Skeel argues that these tendencies manifest themselves in a variety of ways in the legislation.  He usefully distinguishes between two different regulatory approaches that Washington could have taken in response to regulatory reform: a “corporatist” approach or what he deems a “Brandeisian” approach, after Louis Brandeis the populist reformer whose ideas animated many of the reforms of the New Deal banking system.  The “corporatist” approach is one in which government and the financial system are essentially interlocked in a symbiotic relationship and the government singles out the largest institutions for special regulatory treatment, making them functionally public utilities.  The “Brandeisian” approach, by contrast, is more populist—rather than seeking to regulate and limit the systemic risks associated with large financial institutions, for example, a Brandeisian approach would seek to eliminate systemic risk by breaking up supposedly too-big-to-fail institutions into smaller institutions that would not raise the same risks.

Skeel notes that except for a few very specific instances Dodd-Frank adopts the corporatist approach.  In large part he attributes this approach to the unique biases of the main characters involved in shaping Dodd-Frank—most notably Timothy Geithner, but also Hank Paulson, Ben Bernanke, and even President Obama.  Skeel argues that Geithner’s worldview was shaped by two pivotal events earlier in his career, the U.S. government’s response to the 1994-95 Mexican currency crisis and the government’s engineering of the bailout of Long-Term Capital Management in 1998.  Skeel argues that the lesson that Geithner learned was that “bailouts are the best response when a large institution or country is in trouble,” (p. 45) a mindset that pervaded his response to the financial crisis as well as the structuring of Dodd-Frank.

Skeel also points to a second factor that shaped the narrative of Dodd-Frank in a corporatist direction: the “myth of Lehman Brothers” and the lessons of the Chrysler and GM bailout-bankruptcies.  With respect to Lehman, Skeel argues that the government (and others) believed that they learned two lessons: first, the specific claim that bankruptcy was inadequate to deal with the resolution of a large financial firm; but second, that government discretion could not be bound by a rule-based system such as bankruptcy law.  Skeel spiritedly criticizes both of these assumptions.  The lessons of the automaker bankruptcies, however, were even more pernicious: in Chrysler and GM, the government committed rampant violations of the rule of law, shredding established bankruptcy procedures and policies in order to redistribute wealth from property owners to politically powerful interest groups (namely the United Auto Workers) as well as using its power to force private businesses to advance other government policies, most notably through provisions in the Chrysler bankruptcy that increased Fiat’s ownership stake in the company provided it met certain targets for the manufacture of energy-efficient cars.  After the acceptance of the Lehman myth, purportedly too-big-to-fail entities such as AIG and large banks could hold the government hostage and force a bailout; the automakers suggested that in exchange for the government’s role in propping up politically-connected firms the government could use its influence to force those entities to advance the government’s political interests.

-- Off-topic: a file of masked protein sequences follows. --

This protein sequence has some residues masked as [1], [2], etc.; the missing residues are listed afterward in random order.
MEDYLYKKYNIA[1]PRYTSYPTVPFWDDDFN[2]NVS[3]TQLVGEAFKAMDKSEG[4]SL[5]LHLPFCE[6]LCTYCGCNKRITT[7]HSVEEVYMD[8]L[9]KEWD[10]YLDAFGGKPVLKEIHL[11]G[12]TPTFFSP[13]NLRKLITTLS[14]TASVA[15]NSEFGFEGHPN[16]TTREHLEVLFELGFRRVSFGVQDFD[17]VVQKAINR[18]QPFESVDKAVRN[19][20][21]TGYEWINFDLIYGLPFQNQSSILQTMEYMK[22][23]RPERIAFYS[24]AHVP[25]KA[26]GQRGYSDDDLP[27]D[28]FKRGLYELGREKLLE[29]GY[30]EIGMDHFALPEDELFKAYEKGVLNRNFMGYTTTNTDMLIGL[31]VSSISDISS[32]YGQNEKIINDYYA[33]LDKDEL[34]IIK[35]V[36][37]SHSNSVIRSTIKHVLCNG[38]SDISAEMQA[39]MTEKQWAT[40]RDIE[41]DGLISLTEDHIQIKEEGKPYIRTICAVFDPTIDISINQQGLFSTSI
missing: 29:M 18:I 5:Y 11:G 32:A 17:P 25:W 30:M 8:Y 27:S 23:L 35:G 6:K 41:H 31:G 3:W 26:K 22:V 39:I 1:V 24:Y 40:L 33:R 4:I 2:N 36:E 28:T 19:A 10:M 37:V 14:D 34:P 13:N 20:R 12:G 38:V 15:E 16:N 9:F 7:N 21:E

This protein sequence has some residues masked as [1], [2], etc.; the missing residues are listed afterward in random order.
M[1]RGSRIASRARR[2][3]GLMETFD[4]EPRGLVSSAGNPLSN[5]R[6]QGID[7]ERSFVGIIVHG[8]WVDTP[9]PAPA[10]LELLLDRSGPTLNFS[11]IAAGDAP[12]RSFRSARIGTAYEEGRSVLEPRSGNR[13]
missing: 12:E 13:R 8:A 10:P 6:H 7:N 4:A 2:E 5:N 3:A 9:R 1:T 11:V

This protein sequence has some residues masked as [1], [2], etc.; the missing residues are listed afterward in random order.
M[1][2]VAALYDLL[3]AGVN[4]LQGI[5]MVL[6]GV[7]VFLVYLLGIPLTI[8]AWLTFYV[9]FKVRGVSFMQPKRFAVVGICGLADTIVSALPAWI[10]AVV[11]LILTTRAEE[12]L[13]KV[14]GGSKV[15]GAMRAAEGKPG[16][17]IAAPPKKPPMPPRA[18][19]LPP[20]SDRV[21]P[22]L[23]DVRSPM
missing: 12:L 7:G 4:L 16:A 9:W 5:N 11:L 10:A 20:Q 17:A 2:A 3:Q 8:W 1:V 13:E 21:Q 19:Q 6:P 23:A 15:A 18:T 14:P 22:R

Skeel notes that this overall corporatist structure likely will prove very dangerous in practice.  By solidifying the “special” status of the largest banks Dodd-Frank has entrenched and expanded the “Fannie Mae” effect—the implicit government guarantee for these institutions will allow creditors to lend to them with lower risk, thereby reducing the cost of acquiring capital for these institutions.  In turn, this cost advantage will enable them to out-compete their smaller rivals, promoting a consolidation of the banking industry—making them still-larger and more important.  Moreover, when combined with Dodd-Frank’s general thrust of entrenching regulatory discretion it will increase the influence of backroom dealing between these banks and their regulators, enabling them to evade many of Dodd-Frank’s regulations.  In turn, this heightened discretion provides a vehicle for the government to use its regulatory power to extract political promises out of these banks, using the Chrysler case as a prototype.  Moreover, Skeel notes that Dodd-Frank transfers huge amounts of power from bipartisan regulatory agencies (such as the SEC and Federal Reserve) to the Secretary of Treasury, putting these decisions much closer to the vortex of political power.  The end result will likely be crony capitalism at its worst, as the government props up and subsidizes the largest banks while at the same time using them to pursue its political purposes outside of the democratic process.